Burying the dead as resistance and prophecy

This past week the first lectionary readings were from the book of Tobit, a book found in the Catholic Bible from ancient times.

Tobit had gotten into trouble for burying the Israelite dead in Nineveh, where he was exiled. The king was killing lots of his people but as Tobit relates:

I used to take their bodies away by stealth and bury them. So when Sennacherib looked for them, he could not find them. But a certain Ninevite went and informed the king about me, that I was burying them, and I went into hiding.

He was able to return when the king was assassinated.

Interestingly, this passage was left out of the readings this week.

But in Saturday’s reading, the archangel Rafael reveals himself and notes how he took Tobit’s prayers before the glory of God and “I did the same thing when you used to bury the dead.”

As I heard the Saturday reading, I recalled a few stories from my research on the parish of Suchitoto, El Salvador.

During the civil war, a woman in town who was fairly conservative, Niña Flor, remained during the war. As one of the sisters who served there in the late 1980s and 1990s told me, she buried the dead, not matter what side they were on, even though this was dangerous.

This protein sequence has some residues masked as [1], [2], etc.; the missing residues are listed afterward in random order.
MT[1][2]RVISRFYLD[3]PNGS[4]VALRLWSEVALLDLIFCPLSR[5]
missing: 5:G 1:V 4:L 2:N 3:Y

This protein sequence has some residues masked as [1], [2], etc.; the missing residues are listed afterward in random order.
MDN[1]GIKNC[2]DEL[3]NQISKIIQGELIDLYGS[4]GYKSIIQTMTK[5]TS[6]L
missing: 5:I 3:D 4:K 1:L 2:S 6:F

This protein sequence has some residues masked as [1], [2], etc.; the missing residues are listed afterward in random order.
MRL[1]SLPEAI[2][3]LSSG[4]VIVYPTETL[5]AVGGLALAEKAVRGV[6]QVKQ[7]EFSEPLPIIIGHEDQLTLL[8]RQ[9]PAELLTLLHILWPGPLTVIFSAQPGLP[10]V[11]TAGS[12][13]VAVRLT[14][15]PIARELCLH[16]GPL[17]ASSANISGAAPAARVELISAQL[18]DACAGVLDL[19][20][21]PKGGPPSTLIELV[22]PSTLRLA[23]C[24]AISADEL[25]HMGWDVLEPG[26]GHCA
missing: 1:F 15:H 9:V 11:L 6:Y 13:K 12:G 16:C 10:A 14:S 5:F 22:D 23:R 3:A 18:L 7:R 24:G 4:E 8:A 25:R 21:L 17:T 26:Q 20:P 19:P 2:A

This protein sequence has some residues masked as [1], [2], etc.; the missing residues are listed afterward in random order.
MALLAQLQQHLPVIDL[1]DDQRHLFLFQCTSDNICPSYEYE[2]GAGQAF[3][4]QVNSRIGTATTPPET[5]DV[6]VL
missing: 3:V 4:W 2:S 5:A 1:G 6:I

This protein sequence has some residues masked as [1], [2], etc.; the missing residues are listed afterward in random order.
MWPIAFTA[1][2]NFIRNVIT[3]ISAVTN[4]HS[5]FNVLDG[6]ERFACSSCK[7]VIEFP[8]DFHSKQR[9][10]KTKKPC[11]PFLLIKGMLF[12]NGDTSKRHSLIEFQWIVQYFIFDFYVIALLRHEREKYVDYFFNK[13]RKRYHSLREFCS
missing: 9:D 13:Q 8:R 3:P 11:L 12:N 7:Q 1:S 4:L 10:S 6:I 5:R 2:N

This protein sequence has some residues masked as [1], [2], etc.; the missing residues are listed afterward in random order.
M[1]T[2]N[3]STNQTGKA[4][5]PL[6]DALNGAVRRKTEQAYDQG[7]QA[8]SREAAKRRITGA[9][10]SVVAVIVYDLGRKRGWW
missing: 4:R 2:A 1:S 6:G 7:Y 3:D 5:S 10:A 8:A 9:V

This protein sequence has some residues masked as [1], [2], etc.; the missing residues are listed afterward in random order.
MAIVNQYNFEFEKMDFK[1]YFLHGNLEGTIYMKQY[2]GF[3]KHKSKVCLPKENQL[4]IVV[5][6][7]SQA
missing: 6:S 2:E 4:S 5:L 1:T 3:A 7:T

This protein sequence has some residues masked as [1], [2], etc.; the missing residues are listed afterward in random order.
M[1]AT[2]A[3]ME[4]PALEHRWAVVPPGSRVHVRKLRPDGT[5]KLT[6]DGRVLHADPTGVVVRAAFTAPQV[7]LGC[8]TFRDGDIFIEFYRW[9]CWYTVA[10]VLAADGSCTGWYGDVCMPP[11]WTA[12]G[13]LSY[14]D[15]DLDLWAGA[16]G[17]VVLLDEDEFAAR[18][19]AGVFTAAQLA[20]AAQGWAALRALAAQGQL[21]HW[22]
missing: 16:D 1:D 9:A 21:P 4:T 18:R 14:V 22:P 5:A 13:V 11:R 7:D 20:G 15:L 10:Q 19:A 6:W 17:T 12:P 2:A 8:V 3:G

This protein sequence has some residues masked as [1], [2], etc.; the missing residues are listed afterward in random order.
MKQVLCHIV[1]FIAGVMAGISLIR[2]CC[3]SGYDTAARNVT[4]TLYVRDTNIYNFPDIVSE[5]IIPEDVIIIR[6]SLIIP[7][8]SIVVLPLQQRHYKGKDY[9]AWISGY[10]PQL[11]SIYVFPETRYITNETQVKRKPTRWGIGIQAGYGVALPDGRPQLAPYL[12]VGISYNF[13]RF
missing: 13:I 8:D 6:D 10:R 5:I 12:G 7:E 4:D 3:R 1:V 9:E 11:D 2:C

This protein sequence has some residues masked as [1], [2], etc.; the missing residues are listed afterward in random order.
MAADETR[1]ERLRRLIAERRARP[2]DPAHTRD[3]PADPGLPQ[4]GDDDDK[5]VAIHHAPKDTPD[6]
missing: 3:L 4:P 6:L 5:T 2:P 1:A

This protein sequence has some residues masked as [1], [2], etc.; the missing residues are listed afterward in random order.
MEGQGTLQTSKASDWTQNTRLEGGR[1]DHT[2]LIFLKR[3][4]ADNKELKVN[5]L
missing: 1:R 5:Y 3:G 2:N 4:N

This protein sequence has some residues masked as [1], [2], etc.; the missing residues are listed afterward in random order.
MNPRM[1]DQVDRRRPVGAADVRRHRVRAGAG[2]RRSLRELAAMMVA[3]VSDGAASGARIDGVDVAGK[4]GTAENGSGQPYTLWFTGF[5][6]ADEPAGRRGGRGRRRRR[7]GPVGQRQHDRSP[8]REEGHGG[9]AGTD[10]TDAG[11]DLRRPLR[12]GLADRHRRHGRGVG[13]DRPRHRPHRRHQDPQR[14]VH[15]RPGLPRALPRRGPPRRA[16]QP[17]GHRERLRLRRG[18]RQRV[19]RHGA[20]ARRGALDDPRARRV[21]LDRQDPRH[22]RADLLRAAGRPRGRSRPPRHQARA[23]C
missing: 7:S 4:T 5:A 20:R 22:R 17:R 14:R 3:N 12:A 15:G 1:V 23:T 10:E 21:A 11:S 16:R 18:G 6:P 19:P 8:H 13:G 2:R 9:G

Her sense of Christian duty led her to do this work of mercy even though the government frowned upon people burying the guerrilla dead.

The sisters – four Dubuque Franciscans and a New Jersey Sister of Charity – also buried the dead.

Burying the dead is not just a work of mercy. At times it can become an act of resistance to the powers that seek to control everything, even the bodies of the dead. It can be an act of resistance to those who seek to inculcate fear into people.

It can be an act of saying that people – even when they are dead – are worthy of respect, no matter what political, social, and economic powers may say.

Burying the dead is an act of resistance that is an act of prophecy – revealing to the world the hope in the resurrection of the dead – but also of the resurrection of the living, people who refuse to let death intimidate them.

That’s real resistance and real prophecy. That’s real following of a God of life.

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